Now, a big data boost for infrastructure sector

Researchers from Indian Institutes of Technology (IIT)-Madras and Bombay along with Harvard University are using big data to build India’s first comprehensive database on infrastructure projects called Integrated Database on Infrastructure Projects (IDIP).

The mapping of infrastructure projects will include the entire infrastructure sector and all types of central, state projects and public-private partnership (PPP) ventures. It will also cover all phases of the project-—project design and formulation, development, construction as well as operation.

“This is being envisaged in Integrated Database on Infrastructure Projects in India which is likely to be launched in a month’s time,” said Thillai Rajan A, a faculty of the department of management studies at IIT Madras.

The researchers are also collaborating with the National Highways Authority of India(NHAI), state governments and private sector infrastructure developers.

We are in the process of collaborating with government bodies to continuously update the data on operations of various projects, thus making it almost real-time,” he said. India’s infrastructure sector is one of the largest in the world, with the recent Economic Survey pegging the country’s infrastructure development needs at $4.5 trillion by 2040.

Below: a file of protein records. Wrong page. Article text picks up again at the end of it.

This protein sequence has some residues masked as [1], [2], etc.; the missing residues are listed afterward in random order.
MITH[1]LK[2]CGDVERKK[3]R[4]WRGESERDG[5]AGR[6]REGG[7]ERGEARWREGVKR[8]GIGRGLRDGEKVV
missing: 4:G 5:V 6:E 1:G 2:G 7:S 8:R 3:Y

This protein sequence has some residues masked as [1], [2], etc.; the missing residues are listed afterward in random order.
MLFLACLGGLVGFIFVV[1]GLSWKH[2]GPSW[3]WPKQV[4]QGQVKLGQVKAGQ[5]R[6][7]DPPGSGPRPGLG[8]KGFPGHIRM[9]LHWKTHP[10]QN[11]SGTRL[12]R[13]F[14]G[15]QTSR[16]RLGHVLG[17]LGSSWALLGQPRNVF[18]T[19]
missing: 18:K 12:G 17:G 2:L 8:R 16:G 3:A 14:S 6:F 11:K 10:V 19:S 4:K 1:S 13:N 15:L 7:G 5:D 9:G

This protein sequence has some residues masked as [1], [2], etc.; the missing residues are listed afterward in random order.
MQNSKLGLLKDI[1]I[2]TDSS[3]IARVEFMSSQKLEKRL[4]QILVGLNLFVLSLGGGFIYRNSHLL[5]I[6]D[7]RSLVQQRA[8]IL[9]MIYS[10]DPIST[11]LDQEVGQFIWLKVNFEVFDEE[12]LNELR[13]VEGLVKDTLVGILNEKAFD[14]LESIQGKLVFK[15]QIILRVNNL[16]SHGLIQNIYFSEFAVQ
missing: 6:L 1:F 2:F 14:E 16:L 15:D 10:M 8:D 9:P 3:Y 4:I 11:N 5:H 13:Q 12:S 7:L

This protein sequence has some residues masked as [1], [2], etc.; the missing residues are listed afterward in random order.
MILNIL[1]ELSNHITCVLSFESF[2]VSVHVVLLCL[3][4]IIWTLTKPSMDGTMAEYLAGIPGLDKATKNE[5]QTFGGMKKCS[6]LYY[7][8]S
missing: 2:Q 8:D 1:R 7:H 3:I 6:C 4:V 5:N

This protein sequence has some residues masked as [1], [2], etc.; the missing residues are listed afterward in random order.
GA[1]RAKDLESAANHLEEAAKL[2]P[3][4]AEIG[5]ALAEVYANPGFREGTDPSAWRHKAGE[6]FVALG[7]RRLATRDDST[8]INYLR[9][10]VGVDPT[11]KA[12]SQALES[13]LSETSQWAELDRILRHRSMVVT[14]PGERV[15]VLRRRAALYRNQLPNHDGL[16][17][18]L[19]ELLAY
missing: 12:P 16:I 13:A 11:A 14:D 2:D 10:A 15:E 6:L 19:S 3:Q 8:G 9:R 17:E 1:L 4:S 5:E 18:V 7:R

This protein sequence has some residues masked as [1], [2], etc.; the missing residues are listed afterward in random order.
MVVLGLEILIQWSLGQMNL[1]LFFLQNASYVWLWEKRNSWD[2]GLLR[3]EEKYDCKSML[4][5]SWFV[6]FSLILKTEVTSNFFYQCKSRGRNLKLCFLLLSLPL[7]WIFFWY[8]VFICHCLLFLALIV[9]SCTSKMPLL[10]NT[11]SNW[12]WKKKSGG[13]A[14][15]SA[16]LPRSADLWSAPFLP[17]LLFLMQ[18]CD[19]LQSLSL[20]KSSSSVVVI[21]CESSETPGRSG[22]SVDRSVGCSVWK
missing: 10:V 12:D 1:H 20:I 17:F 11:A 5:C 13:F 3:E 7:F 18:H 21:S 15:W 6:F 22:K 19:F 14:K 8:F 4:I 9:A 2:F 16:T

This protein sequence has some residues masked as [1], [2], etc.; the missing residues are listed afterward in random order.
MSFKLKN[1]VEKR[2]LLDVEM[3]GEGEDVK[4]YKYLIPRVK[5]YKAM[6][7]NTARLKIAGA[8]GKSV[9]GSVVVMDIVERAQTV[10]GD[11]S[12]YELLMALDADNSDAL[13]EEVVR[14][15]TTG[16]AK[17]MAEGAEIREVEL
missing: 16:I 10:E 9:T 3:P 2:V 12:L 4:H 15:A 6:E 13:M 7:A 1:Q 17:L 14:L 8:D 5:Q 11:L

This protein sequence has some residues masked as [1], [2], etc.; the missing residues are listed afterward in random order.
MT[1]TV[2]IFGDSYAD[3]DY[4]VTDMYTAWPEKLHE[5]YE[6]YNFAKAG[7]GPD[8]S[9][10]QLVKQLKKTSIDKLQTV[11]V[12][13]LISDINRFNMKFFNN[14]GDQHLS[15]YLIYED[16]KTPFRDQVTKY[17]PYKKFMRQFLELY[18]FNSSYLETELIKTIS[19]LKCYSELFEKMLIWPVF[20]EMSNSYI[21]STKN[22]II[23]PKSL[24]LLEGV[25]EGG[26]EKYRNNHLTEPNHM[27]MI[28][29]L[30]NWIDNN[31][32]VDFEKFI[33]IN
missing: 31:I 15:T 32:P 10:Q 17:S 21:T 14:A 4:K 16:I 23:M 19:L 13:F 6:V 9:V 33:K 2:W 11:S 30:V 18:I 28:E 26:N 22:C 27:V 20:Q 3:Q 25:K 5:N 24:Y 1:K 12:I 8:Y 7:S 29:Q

Researchers, policymakers, corporations, investment agencies and others associated with the core sector would be able to access this database to study and analyse the trends in the sector almost on real-time basis, said Rajan.

The rollout of IDIP would help in ensuring better returns to taxpayers with increased transparency and accountability among all the stakeholders in the infrastructure projects.

“Since the public sector will continue to play a significant role in infrastructure development, the database would help to achieve better social and economic returns on taxpayers’ investment,” said Rajan.

This development is being led by Rajan, IIT Madras, in collaboration with faculty members and research students of other institutes including IIT Bombay, CEPT University-Ahmedabad, Harvard Kennedy School and Harvard University, said Rajan.

The faculty members are the technical experts on this project who decide on data requirement and closely monitor the data acquisition process.

IIT Madras has also signed a memorandum of understanding with a startup—Akara Research and Technologies—for developing solutions for IDIP, he said. The database would also stimulate cutting-edge first-hand research in this sector. This is how the IDIP will work—the database would use advanced data analytics tools and a map-based interface to present various dashboard views.

“Query-based tools would enable the users to drill down to specific features, say, for example, the projects developed by a specific developer, or road projects exceeding a certain length, and so on,” Rajan explained.

Researchers and others would also be able to download the relevant datasets, in addition to the analytics feature of the database.

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